It’s not impossible for humans and even a lot of software to do exactly what chatbots do.
It’s how bots do it that matters.
When we work alongside bots, they make life easier. They help us do things faster and with more efficiency. They give us more time to do “human stuff” — and do it even better.
Bots don’t have to be as ubiquitous as searching the web. That’s not the point.
Bots do have to carve out a space as a different but equal resource that takes humans where they want to go more easily than ever before.
Chatbots can and will change business and marketing as we know it, if given a fighting chance.
But right now, they must win over naysayers crying “trend!” and comparing the budding technology to channels that have had decades to develop.
It’s easy to get wrong. And when we do get it right, it’s all too easy to run it utterly into the ground as we have with many marketing opportunities in the past.
This time around, we’ve pledged to use this powerful element of change for good instead of evil.
Apps build a silo, bots fill a niche.
Apple’s “There’s an app for that” has been the rallying cry for the past decade.
As such, it’s left the tech battlefield littered with millions of apps that do everything from letting you solve crime with your favorite celebrity avatar to ordering delivery with an emoji (OK, that one is kind of useful).
There’s more than just an app for that; there’s a name for that. It’s called app fatigue.
In 2016, comScore found almost half of all smartphone users in the U.S. downloaded a whopping average of zero apps per month. Yet in 2017, the Google Play store added more than 1,300 apps every single day.
Why so many apps? Mostly because it’s what everyone else is doing. Marketers aren’t exactly known for having a lot of chill when it comes to the tech du jour.
That’s not to say apps are dead in the water, but we are starting to see a trend which indicates people are using far fewer apps than are being put on the market daily.
App Annie’s 2017 research shows people use the same nine apps per day and no more than 30 over the course of a month. On average, users only touch as few as one-third of the apps they’ve downloaded.
Millennials especially are using utilities like maps and search engines along with apps for social networking, messaging, entertainment, and retail.
When users do open an app, it’s no surprise it’s rarely that one that lets you drink beer … without the beer.
Bots don’t add to the onslaught of app, decision, or fake beer fatigue. Instead, they live right inside and actually enhance the functionality of some of the most popular messaging apps.
For example, GrowthBot helps users access tons of marketing and sales data using an app they probably already have open all day — Slack.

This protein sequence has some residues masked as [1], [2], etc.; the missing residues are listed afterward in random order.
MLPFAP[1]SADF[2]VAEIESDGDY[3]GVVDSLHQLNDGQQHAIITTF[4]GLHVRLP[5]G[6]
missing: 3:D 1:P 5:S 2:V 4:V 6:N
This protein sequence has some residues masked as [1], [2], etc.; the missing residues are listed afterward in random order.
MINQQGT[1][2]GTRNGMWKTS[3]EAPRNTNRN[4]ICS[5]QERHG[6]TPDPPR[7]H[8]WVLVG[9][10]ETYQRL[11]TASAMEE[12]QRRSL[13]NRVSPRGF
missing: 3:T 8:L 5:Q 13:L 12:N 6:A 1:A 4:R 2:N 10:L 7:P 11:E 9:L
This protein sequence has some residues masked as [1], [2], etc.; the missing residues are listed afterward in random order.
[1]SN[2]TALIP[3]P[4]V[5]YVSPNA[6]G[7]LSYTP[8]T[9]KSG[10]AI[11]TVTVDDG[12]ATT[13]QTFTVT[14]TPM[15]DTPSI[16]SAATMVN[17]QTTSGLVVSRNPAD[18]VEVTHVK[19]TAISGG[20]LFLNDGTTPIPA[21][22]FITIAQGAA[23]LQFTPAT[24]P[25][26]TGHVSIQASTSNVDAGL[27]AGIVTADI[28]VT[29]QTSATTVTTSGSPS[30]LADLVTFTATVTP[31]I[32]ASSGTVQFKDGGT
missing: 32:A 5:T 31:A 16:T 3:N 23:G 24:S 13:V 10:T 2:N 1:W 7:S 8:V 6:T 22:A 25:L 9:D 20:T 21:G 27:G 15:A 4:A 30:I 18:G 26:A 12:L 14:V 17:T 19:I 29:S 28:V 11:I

We have to agree with data scientist and software developer P. Daniel Tyreusin this case:
“I’m willing to speculate that it’s easier to acquire a user if the user doesn’t have to download a new app to use a service. I’m also willing to speculate that users are more likely to continue using a service that’s integrated into an app they already use.”
In the words of Seth Godin: If your target audience isn’t listening, it’s not their fault — it’s yours.
Before we even began building our chatbot, we focused on exactly how it would create value in a way no other tool could for our audience.
We work consistently to grow GrowthBot’s natural language processing (NLP) skills because we know our audience and we know how much easier it makes their lives when they’re able to access and compare tons of data by typing a few quick phrases into Slack.
NLP enables chatbots to understand what a user is looking for. It also allows consumers to enjoy personalized conversation instead of interacting with the same tired “intuitive” menu in a vacuum.
That’s important when your bot functions as a customer service rep, personal shopper, or research partner and conversation is the ideal way to answer a request.
Dennis Thomas, CTO at AI-powered consulting firm NeuraFlash, knows the importance of understanding how users interact with your chatbot.
“Another place where NLP is a big win is when the bot’s objective is focused on helping users with the discovery phase of products or shopping. Finding the right item via conversation helps to drive the user’s goal, as well as the product criteria to match to the company’s inventory.”
By the same token, NLP could actually be a detriment in cases where text-based chatbots can make the process simpler.
“When you have a visual medium and buttons can accomplish the task in a couple clicks (think easy re-order), open-ended natural language is not making the user’s life easier.”
We didn’t throw everything we’ve learned about our audience out the window when developing new bot software. Instead we implemented that knowledge to make GrowthBot just useful enough without being overwhelming.
We believe chatbots should be useful first and useful always.
NLP only accounts for half the conversation — the input part.
Your bot might have the personality of The Most Interesting Man in the World, but it will still suck if it can’t answer a user’s query.
You don’t need to build an entire search engine from scratch. You don’t even need to build an app. All you have to do is make sure your chatbot has access to enough data to prove useful in the niche you’ve chosen.
If it can’t do that, it’s no better than the aforementioned beer-simulating apps of the world.
GrowthBot has solid conversational skills, but it would be nothing without the marketing and sales data that help it achieve its goal — providing value to people who are growing businesses.
There are already tons of pieces of software and far too many apps for sales and marketing professionals. Useful chatbots don’t mimic, they empower users to find exactly what they’re looking for using a natural instinct: Simply asking.